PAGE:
Dir: Aake Sandgren. Denmark. 2001. 93 mins.

This sixth production from the Dogme 95 stable is a bittersweet fantasy variant on the "noble savage" genre that has exercised art-house films such as Francois Truffaut's L'Enfant Sauvage or Werner Herzog's The Enigma Of Kasper Hauser, as well as more mainstream fare like the Jodie Foster vehicle Nell. While Truly Human offers few fresh insights into the theme, it's a wistful, humorously acted piece which earned two ovations at its screening in competition at San Sebastian (though no major award). The movie opened last April in its native Denmark, where it garnered 60,000 admissions on 14 screens; elsewhere its theatrical profile will be modest but, sympathetically presented, it could shine quietly on the specialist circuit and above all in ancillary outlets.

The film's opening scenes introduce the middle-class Copenhagen family of Walter (Peter Mygind), Charlotte (Susan A Olsen) and their six-year-old daughter Lise (Clara Nepper Winther). Ambitious professionals in demanding jobs, the parents both have little time for the lonely Lise, who invents for herself an imaginary friend, 'P' (Nikolaj Lie Kaas). This young man lives behind the wall of their home and is possibly the elder brother which Lise would have had if her mother had not aborted her first pregnancy 10 years ago.

But the family is devastated after a quarrel about child care arrangements leads to a tragic car accident which kills their daughter. After this, P magically emerges from behind the wall and enters the outside world, where he meets a rude reception. Walter, who he approaches first, swiftly dumps him at a refugee shelter, where P develops rudimentary social skills which allow him to get a job in a shoe shop.

The owner (Troels Il Munk) exploits him remorselessly, both at work and privately, showing him gay porn videos in an attempt to seduce him, while he also catches the eye of a young female co-worker. Meanwhile P befriends Walter and Charlotte who, tormented by remorse, are both having affairs.

The minimalist directorial style imposed by Dogme allows actors an unusual freedom, enabling them to develop subtleties unhampered by technical trickery and to move fluidly between tragedy and humour. The performances are the film's forte, with Mygind and Olsen particularly affecting as the bereaved parents, although Kaas is less so in something of a one-note role as the story's holy fool.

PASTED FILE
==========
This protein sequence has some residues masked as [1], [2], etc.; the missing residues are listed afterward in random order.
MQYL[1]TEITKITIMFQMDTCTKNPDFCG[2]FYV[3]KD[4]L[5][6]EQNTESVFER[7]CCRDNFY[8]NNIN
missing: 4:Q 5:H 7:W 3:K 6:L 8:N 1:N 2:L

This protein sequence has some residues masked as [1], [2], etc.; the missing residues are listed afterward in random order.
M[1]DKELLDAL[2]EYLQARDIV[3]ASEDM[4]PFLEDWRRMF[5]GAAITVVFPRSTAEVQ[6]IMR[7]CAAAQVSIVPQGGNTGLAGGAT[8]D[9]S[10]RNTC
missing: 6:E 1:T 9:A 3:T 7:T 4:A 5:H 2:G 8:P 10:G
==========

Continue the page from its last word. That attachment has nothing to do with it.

It is striking how the Dogme approach has led to a focus on extreme mental dysfunction, and often madness, as previously seen in the simpleton brother in Mifune, the pseudo-morons in The Idiots (which also starred Kaas) and the production of Lear in The King Is Alive. Indeed it's is becoming something of a house cliche, and future Dogme productions would do well to avoid it.

Much of the humour here springs from P's gauche efforts to fit in by imitating behaviour he observes: this yields some ripe comic moments, although the suggestion that he's more truly human than almost everyone around him is rather obvious, and the latter stretches of the film, in which P is mistaken for a child molester, become indulgently melodramatic. A curious happy ending strikes a note of whimsy which some audiences might find a cop-out.

Prod co: Zentropa Entertainment
Denmark dist: Nordisk Film
Int'l sales: Trust Film
Exec prod: Peter Aalbaek Jensen
Prod: Ib Tardini
Scr: Sandgren
CinematographyDirk Bruel
Ed: Kasper Leick
Main cast: Nikolaj Lie Kaas, Peter Mygind, Susan A Olsen, Clara Nepper Winther, Troels Il Munk.